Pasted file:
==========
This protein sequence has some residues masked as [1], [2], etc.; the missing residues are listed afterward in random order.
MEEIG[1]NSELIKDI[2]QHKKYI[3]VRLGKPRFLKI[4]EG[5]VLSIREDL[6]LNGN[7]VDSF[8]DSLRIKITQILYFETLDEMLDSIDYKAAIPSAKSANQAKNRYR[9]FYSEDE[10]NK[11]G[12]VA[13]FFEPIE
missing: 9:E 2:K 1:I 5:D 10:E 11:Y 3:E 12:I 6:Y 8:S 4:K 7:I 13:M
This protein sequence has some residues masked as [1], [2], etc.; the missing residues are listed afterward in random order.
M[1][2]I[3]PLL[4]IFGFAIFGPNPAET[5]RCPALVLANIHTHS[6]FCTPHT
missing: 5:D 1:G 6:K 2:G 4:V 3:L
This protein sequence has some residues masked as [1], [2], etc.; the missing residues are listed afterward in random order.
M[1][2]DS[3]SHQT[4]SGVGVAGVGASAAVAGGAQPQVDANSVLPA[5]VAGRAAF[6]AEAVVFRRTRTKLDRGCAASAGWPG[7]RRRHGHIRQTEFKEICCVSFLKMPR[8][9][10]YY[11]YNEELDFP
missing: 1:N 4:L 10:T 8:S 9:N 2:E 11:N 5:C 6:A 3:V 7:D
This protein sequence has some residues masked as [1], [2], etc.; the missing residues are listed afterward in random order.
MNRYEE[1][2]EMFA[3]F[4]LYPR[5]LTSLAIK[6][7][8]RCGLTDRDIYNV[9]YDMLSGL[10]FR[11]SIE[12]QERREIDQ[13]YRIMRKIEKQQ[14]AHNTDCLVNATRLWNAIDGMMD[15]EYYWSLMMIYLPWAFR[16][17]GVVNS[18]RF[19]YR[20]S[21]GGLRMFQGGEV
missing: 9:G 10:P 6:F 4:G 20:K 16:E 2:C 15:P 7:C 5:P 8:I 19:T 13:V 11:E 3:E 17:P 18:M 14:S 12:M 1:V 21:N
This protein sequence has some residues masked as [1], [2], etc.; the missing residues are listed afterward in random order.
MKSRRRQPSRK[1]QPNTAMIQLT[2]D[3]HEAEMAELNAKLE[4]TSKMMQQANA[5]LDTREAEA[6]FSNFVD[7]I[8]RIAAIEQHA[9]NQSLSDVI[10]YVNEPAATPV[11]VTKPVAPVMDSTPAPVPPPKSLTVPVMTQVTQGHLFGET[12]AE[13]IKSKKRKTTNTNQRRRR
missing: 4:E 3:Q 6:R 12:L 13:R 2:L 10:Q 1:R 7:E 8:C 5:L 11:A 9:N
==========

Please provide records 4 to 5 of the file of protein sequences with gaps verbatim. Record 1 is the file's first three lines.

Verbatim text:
This protein sequence has some residues masked as [1], [2], etc.; the missing residues are listed afterward in random order.
MNRYEE[1][2]EMFA[3]F[4]LYPR[5]LTSLAIK[6][7][8]RCGLTDRDIYNV[9]YDMLSGL[10]FR[11]SIE[12]QERREIDQ[13]YRIMRKIEKQQ[14]AHNTDCLVNATRLWNAIDGMMD[15]EYYWSLMMIYLPWAFR[16][17]GVVNS[18]RF[19]YR[20]S[21]GGLRMFQGGEV
missing: 9:G 10:P 6:F 4:G 20:K 16:E 2:C 15:P 7:C 5:P 8:I 19:T 13:V 11:E 3:E 17:P 18:M 14:S 12:M 1:V 21:N
This protein sequence has some residues masked as [1], [2], etc.; the missing residues are listed afterward in random order.
MKSRRRQPSRK[1]QPNTAMIQLT[2]D[3]HEAEMAELNAKLE[4]TSKMMQQANA[5]LDTREAEA[6]FSNFVD[7]I[8]RIAAIEQHA[9]NQSLSDVI[10]YVNEPAATPV[11]VTKPVAPVMDSTPAPVPPPKSLTVPVMTQVTQGHLFGET[12]AE[13]IKSKKRKTTNTNQRRRR
missing: 4:E 3:Q 6:R 12:L 13:R 2:L 10:Q 1:R 7:E 8:C 5:L 11:A 9:N